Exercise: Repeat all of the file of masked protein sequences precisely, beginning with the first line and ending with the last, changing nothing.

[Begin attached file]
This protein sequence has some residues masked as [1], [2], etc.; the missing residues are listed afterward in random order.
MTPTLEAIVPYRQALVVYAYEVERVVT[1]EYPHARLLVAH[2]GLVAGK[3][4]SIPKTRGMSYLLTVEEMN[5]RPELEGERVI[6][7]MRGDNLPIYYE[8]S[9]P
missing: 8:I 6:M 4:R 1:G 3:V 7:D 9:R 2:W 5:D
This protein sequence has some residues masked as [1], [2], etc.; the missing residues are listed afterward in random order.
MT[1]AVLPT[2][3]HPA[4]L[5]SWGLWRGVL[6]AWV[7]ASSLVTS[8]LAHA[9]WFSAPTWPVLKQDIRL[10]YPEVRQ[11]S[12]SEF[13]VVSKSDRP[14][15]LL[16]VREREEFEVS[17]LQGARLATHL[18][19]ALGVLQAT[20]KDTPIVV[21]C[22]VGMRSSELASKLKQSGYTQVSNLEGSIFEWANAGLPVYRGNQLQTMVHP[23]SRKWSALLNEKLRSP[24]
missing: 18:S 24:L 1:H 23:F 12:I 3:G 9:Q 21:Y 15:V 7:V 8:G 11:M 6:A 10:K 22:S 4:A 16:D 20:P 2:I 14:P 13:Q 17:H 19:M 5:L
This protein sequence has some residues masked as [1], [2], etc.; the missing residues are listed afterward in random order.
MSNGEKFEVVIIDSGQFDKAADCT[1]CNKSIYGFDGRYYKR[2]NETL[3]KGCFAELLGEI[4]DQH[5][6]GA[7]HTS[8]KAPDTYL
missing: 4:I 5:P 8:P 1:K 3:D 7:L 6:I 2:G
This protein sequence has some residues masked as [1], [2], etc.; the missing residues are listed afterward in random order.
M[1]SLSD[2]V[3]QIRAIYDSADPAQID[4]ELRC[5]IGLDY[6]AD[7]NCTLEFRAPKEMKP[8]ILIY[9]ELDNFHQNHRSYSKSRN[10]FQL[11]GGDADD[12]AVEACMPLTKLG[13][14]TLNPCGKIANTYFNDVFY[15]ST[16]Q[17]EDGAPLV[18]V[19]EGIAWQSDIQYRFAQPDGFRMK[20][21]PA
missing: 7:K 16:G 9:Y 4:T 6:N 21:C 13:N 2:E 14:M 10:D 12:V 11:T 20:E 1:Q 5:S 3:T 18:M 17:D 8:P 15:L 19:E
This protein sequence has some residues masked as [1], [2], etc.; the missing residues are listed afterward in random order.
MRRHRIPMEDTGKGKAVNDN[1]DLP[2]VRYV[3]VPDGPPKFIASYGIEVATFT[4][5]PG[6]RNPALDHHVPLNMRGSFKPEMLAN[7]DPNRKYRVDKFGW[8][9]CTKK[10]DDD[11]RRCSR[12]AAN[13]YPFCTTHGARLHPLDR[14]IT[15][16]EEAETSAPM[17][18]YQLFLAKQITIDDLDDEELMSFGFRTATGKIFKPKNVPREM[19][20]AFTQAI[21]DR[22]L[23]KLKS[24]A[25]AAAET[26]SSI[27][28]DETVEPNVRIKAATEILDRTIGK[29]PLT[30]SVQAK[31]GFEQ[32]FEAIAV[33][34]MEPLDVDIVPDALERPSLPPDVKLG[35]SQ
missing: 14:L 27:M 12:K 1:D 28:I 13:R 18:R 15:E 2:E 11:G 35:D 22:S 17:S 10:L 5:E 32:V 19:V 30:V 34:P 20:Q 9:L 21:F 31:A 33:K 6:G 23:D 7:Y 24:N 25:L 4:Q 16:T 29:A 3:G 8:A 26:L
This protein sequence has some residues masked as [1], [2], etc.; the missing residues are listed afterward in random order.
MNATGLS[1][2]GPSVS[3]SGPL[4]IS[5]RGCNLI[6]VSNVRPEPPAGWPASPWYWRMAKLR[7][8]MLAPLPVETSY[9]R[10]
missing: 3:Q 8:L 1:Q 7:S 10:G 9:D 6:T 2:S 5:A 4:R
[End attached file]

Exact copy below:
This protein sequence has some residues masked as [1], [2], etc.; the missing residues are listed afterward in random order.
MTPTLEAIVPYRQALVVYAYEVERVVT[1]EYPHARLLVAH[2]GLVAGK[3][4]SIPKTRGMSYLLTVEEMN[5]RPELEGERVI[6][7]MRGDNLPIYYE[8]S[9]P
missing: 8:I 6:M 4:R 1:G 3:V 7:D 9:R 2:W 5:D
This protein sequence has some residues masked as [1], [2], etc.; the missing residues are listed afterward in random order.
MT[1]AVLPT[2][3]HPA[4]L[5]SWGLWRGVL[6]AWV[7]ASSLVTS[8]LAHA[9]WFSAPTWPVLKQDIRL[10]YPEVRQ[11]S[12]SEF[13]VVSKSDRP[14][15]LL[16]VREREEFEVS[17]LQGARLATHL[18][19]ALGVLQAT[20]KDTPIVV[21]C[22]VGMRSSELASKLKQSGYTQVSNLEGSIFEWANAGLPVYRGNQLQTMVHP[23]SRKWSALLNEKLRSP[24]
missing: 18:S 24:L 1:H 23:F 12:I 3:G 9:Q 21:Y 15:V 7:V 8:G 11:M 6:A 10:K 22:S 4:A 16:D 20:P 2:I 14:P 13:Q 17:H 19:M 5:L
This protein sequence has some residues masked as [1], [2], etc.; the missing residues are listed afterward in random order.
MSNGEKFEVVIIDSGQFDKAADCT[1]CNKSIYGFDGRYYKR[2]NETL[3]KGCFAELLGEI[4]DQH[5][6]GA[7]HTS[8]KAPDTYL
missing: 4:I 5:P 8:P 1:K 3:D 7:L 6:I 2:G
This protein sequence has some residues masked as [1], [2], etc.; the missing residues are listed afterward in random order.
M[1]SLSD[2]V[3]QIRAIYDSADPAQID[4]ELRC[5]IGLDY[6]AD[7]NCTLEFRAPKEMKP[8]ILIY[9]ELDNFHQNHRSYSKSRN[10]FQL[11]GGDADD[12]AVEACMPLTKLG[13][14]TLNPCGKIANTYFNDVFY[15]ST[16]Q[17]EDGAPLV[18]V[19]EGIAWQSDIQYRFAQPDGFRMK[20][21]PA
missing: 7:K 16:G 9:Y 4:T 6:N 21:C 13:N 2:E 14:M 10:D 12:V 11:T 20:E 1:Q 5:S 3:T 18:M 17:D 8:P 15:L 19:E
This protein sequence has some residues masked as [1], [2], etc.; the missing residues are listed afterward in random order.
MRRHRIPMEDTGKGKAVNDN[1]DLP[2]VRYV[3]VPDGPPKFIASYGIEVATFT[4][5]PG[6]RNPALDHHVPLNMRGSFKPEMLAN[7]DPNRKYRVDKFGW[8][9]CTKK[10]DDD[11]RRCSR[12]AAN[13]YPFCTTHGARLHPLDR[14]IT[15][16]EEAETSAPM[17][18]YQLFLAKQITIDDLDDEELMSFGFRTATGKIFKPKNVPREM[19][20]AFTQAI[21]DR[22]L[23]KLKS[24]A[25]AAAET[26]SSI[27][28]DETVEPNVRIKAATEILDRTIGK[29]PLT[30]SVQAK[31]GFEQ[32]FEAIAV[33][34]MEPLDVDIVPDALERPSLPPDVKLG[35]SQ
missing: 14:L 27:M 12:K 1:D 28:I 13:R 18:R 15:E 2:E 11:G 35:D 22:S 17:S 10:L 5:E 32:V 19:V 30:V 34:P 20:Q 9:L 21:F 31:A 33:K 6:G 23:D 7:Y 24:N 25:L 4:Q 16:T 29:A 3:G 8:A 26:L
This protein sequence has some residues masked as [1], [2], etc.; the missing residues are listed afterward in random order.
MNATGLS[1][2]GPSVS[3]SGPL[4]IS[5]RGCNLI[6]VSNVRPEPPAGWPASPWYWRMAKLR[7][8]MLAPLPVETSY[9]R[10]
missing: 3:Q 8:L 1:Q 7:S 10:G 9:D 6:T 2:S 5:A 4:R